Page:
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It's not rude if you do that at your your own berth. It's considered rude at a transit dinghy dock.
The effects of corrosion and fouling do hardly come into play when you spent few hours there.

Regarding asking or telling, well if you understand why to better have the dinghy motor down (scratch marks on other dinghies, punctures and so on) just do it out of kindness.

Noone forces you to do it. But people probably think "what a jer.!" if you do it differently.
Similar those folks which go full blast through an anchorage with their dinghy. It's just rude, hence normal people don't do that.

Funny you are loading this up politically, should motor down vs up now become a new mask yes or no?
One wonders about the US..

Careful assuming Iím American Iím Alaskan!! You probably think Catalans are Spanish lol. I always mask my outboard it has not had its boosters. Only experience I have sailing in Deutschland was cutting out every chance I could while stationed there to sail the Bostalsee naked and drink bier. Iím not rude just new to sailing only a couple thousand Nm passages and sincerely interested in the civil norms of the awesome cruising community with a sense of humor and a humble willingness to learn. But one has to wonder about Germany latelyÖ..
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Old 23-01-2023, 15:06   #50
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Re: Dinghy etiquette

Let's leave out the bits about national origin, please.

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Old 24-01-2023, 19:15   #51
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Re: Dinghy etiquette

I've often seen in these dinghy dock discussions advice to "dip the loop" or pass a line through the hole in the cleat. I'm yet to be at a dinghy dock where the cleat has a big enough hole, and I've never quite seen how the "dip the loop" thing works. Maybe someone will enlighten me today.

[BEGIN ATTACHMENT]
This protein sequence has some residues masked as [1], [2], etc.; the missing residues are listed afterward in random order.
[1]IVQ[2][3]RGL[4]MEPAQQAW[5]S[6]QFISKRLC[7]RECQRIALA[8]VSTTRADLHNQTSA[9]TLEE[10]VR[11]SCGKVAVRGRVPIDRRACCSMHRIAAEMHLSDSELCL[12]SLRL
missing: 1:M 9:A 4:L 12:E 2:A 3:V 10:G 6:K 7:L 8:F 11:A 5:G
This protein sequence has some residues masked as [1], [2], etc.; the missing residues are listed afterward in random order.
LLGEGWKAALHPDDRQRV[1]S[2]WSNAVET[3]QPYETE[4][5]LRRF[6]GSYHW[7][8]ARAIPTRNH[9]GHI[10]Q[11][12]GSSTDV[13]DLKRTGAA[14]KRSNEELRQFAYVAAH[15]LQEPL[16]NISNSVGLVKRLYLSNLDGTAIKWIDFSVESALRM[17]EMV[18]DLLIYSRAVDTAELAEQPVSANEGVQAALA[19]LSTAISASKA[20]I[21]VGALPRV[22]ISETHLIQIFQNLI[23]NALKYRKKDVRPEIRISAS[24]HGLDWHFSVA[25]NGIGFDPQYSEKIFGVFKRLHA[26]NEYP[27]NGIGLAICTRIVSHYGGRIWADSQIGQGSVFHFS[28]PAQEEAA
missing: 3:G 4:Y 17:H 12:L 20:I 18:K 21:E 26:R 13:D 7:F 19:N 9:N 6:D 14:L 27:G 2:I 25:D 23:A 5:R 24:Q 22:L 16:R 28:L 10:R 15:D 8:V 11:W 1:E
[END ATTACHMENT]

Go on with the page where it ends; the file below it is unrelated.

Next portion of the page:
The dinghy dock I'm using this week in St Augustine, FL has cleats about every 10 feet, and the holes are not small enough to accept my painter, much less several. Because of the spacing of the cleats (and no usable pilings), there are often 2 or 3 dinghies secured to each cleat with cleat hitches. The consensus as far as I've observed is to tie a cleat hitch with a minimum of turns to leave space on the horns for others. Add your hitch to the top of the pile when you arrive. If someone is on top of your when you depart, untie as many as needed to free your dinghy, then replace all the ones you removed. Pretty simple and nobody seems to get upset about it here. It would be nice if the dinghy dock was better equipped to take everyone's painters, but we make do and I haven't seen anybody complain or seen a dinghy float away.

In Newport, RI, the dinghy dock had long wooden rails to tie to. That was great because it left plenty of room for each dinghy to tie without interfering with your neighbors, even when the dinks were 2 rows deep.

In all the various arrangements I've seen in the US, the etiquette is to leave a long painter and keep your engine down any time you use a high-traffic dinghy dock. Don't be the one who has to tie your painter on at the bow, but then attach your cable lock from the engine to the same cleat, effectively putting you alongside the dock with no slack. That's a sure way to get me to walk across your dinghy, and I'm definitely not taking my shoes off to do it.
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Old 24-01-2023, 19:25   #52
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Re: Dinghy etiquette

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Originally Posted by Drunkonwatch View Post
I don’t ever leave my outboard down it’s a bad practice kills the zincs, messes the prop up when the tide changes and my dad always said pull it up. Is the consensus it’s rude?
Leaving your tender motor down at a dinghy dock means the prop is less likely to damage another dinghy.

It is a common courtesy to observe this practice.

With the lower leg immersed in salt water there is more impact on the anodes as well an added risk of water intrusion into the lower leg and gearbox, so your dad was right, but this compromise is almost universally observed, because who wants to damage another boats tender?
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Old 24-01-2023, 20:30   #53
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Re: Dinghy etiquette

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Originally Posted by JebLostInSpace View Post
I've often seen in these dinghy dock discussions advice to "dip the loop" or pass a line through the hole in the cleat. I'm yet to be at a dinghy dock where the cleat has a big enough hole, and I've never quite seen how the "dip the loop" thing works. Maybe someone will enlighten me today.

The idea is that everyone at the dinghy dock has either a spliced eye or a tied loop (with a bowline etc) at the end of their painter and just sets it around the cleat rather than tying a cleat hitch. The later arrivals are supposed to put their loop up through the already-present loops then throw it over the hitch on the theory that that makes it easier for the existing boats to throw their loop off and is therefore a show of respect.